Art 'divides waters'

15 Jun, 2017 | Brazil
Nicole James
A week before Christmas, Helen Schmidt Santos took a bus-load of artists to the First Baptist Church in Santo André (São Paulo). During the one day ArtsXpress event, the young artists – actors, dancers, musicians, and visual artists – presented workshops in the church. In the afternoon, they went around the neighbourhood, inviting people from the community to a final art-based presentation inside the church.

“A lot of things happen during the one day. We are not able to see everything” that goes on, Helen explained. Nonetheless, from her perspective as organiser and journalist, “we did all the things we were supposed to do, and then we came back. It was a nice event.”

Months later, another OM worker returned to the church to follow up with a different ministry opportunity. Whilst connecting with church leadership, she asked how the previous event, ArtsXpress, had gone.

Using the Portuguese expression “divisor de águas” (dividing the waters), meaning ‘before and after,’ the pastor explained that the ArtsXpress training had totally changed the mind-set of the church. “We felt more motivated to use our talents, not to hide them. The teens saw that they can dance; they can have a group. The musicians, they were challenged that they can write songs; they can glorify the Lord with their talents,” he said.

Arts as mobilisation

Helen and her husband, Rafa Santino, started Artespaço, OM Brazil’s art ministry, five years ago. From photography to painting to dance to theatre and even circus, the couple have pioneered arts events to engage and mobilise young, creative evangelicals throughout the country.

“Usually young people think about missions as something where you have to leave everything, be a poor person and live in a bad place or it’s just for people who have a specific call,” Helen explained. “We started to have this challenge inside of us that we have to share a different way of doing missions for young people.”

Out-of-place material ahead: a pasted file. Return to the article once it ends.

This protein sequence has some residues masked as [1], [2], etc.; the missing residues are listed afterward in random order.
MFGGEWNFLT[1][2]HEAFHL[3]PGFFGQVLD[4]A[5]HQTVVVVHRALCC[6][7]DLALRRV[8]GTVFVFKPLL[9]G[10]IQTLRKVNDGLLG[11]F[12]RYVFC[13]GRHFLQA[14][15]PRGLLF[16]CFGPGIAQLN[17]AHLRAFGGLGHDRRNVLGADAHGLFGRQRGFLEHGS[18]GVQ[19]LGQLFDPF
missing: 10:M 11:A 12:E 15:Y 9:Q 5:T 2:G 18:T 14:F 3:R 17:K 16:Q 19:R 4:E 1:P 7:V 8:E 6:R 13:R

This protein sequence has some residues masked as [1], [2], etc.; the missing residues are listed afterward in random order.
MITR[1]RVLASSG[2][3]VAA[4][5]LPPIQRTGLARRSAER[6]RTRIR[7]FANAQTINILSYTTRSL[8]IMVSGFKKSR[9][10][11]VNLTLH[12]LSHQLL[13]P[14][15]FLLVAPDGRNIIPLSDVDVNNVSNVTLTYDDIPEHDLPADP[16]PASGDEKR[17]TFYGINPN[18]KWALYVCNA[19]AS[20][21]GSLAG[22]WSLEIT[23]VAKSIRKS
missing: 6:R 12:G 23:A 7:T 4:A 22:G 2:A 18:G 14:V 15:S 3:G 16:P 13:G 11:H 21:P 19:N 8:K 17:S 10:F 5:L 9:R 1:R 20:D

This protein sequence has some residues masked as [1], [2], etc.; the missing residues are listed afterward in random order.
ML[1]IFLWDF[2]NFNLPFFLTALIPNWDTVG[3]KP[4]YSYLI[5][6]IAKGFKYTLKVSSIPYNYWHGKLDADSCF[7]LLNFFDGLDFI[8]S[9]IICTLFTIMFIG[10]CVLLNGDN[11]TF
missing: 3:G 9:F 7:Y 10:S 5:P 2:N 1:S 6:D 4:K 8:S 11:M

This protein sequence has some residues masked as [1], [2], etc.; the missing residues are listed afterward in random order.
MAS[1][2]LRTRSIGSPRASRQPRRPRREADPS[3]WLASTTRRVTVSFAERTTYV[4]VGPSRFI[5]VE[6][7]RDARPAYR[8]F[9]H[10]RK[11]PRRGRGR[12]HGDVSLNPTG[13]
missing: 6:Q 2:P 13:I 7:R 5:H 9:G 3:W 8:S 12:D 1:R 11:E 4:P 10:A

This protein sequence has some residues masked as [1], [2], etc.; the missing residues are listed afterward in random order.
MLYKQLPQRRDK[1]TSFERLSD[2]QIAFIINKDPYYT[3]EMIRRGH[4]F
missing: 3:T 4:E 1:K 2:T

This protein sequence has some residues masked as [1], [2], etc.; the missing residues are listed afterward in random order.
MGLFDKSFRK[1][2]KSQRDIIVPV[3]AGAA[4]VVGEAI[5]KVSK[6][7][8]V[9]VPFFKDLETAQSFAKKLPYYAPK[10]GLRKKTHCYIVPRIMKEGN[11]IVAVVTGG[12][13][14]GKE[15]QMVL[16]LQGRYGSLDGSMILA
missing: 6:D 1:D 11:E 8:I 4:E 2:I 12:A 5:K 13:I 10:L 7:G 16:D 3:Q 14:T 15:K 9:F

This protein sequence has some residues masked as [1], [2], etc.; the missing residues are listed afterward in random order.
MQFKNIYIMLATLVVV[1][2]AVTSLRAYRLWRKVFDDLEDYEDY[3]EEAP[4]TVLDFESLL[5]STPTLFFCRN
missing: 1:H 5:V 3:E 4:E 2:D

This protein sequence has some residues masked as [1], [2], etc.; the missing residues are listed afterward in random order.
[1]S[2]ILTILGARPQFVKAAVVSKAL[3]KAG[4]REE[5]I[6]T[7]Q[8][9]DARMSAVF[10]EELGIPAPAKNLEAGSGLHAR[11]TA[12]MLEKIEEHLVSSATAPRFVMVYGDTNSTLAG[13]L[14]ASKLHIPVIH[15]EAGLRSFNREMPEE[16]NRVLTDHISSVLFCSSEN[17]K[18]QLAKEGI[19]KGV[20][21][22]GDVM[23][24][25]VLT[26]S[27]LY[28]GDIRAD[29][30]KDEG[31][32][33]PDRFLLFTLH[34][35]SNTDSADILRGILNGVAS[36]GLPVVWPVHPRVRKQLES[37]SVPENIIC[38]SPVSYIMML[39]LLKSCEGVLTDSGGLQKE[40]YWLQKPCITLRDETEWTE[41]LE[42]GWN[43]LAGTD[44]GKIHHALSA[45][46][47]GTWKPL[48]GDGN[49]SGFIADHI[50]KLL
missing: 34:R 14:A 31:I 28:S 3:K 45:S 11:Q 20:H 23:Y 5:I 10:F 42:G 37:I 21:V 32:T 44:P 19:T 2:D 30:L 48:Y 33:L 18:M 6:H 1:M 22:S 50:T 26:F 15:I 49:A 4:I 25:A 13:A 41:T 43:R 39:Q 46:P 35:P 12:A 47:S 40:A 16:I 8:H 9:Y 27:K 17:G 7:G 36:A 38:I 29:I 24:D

Artespaço’s arts camps, weekend trips, monthly courses and other events are geared toward young people, mainly 12 to 30 years old—many who have never heard of OM or considered missions. “They are probably not ready now to come to [missions] training, but we are planting a seed for the future.”

Rafa, Helen and other volunteers hope to invest in young artists, give them tools to develop their talents and offer opportunities to apply arts in global missions.

Artespaço events take place at the OM base or at churches around Brazil. “We are working with the church that is already established in a place, so we are helping this church to be more expressive and learn how to be more involved with their own community. With that, we want to open their minds to see what’s happening around the world,” Helen said. “We’re not just going there and helping them save their neighbors, but showing them how to use their talents and to send people to other countries.”

Nicole James is an international writer for OM, passionate about publishing stories of God’s work among the nations and telling people about the wonderful things He is doing around the world.

Credit: Nicole James · © 2017 OM International This e-mail address is being protected from spambots. You need JavaScript enabled to view it


OM exists to see vibrant communities of Jesus followers among the least reached.


to top ^